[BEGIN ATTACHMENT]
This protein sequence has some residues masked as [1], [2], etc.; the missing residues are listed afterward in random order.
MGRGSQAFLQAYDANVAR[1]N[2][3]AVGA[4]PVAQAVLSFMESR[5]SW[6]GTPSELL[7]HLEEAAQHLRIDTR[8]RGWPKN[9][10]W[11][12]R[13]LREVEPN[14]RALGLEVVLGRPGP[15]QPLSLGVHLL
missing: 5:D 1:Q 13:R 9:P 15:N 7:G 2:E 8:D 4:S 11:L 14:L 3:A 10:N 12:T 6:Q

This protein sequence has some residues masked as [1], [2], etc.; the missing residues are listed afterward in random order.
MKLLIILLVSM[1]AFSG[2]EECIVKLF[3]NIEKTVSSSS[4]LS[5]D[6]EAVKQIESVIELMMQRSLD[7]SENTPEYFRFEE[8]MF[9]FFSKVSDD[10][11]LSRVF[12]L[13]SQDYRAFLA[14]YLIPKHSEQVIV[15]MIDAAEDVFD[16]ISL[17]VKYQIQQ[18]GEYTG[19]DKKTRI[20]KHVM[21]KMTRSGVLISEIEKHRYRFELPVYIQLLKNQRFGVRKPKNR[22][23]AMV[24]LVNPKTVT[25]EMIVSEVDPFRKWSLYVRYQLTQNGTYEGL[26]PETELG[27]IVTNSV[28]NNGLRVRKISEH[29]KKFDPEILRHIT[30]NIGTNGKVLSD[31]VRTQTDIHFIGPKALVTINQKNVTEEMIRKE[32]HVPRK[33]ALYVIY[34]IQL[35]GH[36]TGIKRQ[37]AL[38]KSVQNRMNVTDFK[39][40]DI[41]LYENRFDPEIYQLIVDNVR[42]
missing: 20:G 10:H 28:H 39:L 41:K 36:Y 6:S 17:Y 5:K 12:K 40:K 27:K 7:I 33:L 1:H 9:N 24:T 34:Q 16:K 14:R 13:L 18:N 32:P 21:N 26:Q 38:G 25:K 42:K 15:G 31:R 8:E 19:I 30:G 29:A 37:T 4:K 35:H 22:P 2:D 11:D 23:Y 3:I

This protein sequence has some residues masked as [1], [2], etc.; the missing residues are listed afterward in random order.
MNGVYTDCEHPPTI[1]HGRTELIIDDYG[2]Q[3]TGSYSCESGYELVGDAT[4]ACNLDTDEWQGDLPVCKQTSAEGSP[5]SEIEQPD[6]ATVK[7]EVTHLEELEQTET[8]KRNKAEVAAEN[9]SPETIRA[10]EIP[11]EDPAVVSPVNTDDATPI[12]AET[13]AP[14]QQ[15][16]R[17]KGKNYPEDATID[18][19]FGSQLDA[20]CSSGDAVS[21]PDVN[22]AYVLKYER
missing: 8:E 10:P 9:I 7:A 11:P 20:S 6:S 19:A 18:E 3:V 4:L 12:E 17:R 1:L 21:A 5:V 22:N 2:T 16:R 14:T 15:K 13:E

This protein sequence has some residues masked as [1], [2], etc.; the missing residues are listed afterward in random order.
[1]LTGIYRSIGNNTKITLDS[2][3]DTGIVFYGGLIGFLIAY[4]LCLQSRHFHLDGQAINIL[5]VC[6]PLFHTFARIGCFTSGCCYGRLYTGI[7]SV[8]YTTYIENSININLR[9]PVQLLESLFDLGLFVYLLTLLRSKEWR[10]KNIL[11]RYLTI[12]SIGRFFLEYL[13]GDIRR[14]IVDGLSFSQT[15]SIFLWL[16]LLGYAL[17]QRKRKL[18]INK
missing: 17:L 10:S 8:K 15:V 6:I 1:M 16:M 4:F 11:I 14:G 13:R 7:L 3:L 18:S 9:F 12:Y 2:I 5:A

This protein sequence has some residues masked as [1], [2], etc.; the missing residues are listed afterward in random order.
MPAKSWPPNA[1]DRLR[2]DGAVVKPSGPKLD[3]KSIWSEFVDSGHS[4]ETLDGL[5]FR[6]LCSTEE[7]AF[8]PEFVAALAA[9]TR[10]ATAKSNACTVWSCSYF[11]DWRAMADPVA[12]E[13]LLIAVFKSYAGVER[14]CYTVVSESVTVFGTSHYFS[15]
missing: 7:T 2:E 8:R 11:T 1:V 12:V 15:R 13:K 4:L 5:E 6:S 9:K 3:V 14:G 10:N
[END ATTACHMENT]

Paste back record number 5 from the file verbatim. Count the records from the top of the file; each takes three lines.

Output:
This protein sequence has some residues masked as [1], [2], etc.; the missing residues are listed afterward in random order.
MPAKSWPPNA[1]DRLR[2]DGAVVKPSGPKLD[3]KSIWSEFVDSGHS[4]ETLDGL[5]FR[6]LCSTEE[7]AF[8]PEFVAALAA[9]TR[10]ATAKSNACTVWSCSYF[11]DWRAMADPVA[12]E[13]LLIAVFKSYAGVER[14]CYTVVSESVTVFGTSHYFS[15]
missing: 7:T 2:E 8:R 11:T 1:V 12:V 15:R 13:K 4:L 5:E 6:S 9:K 3:V 14:G 10:N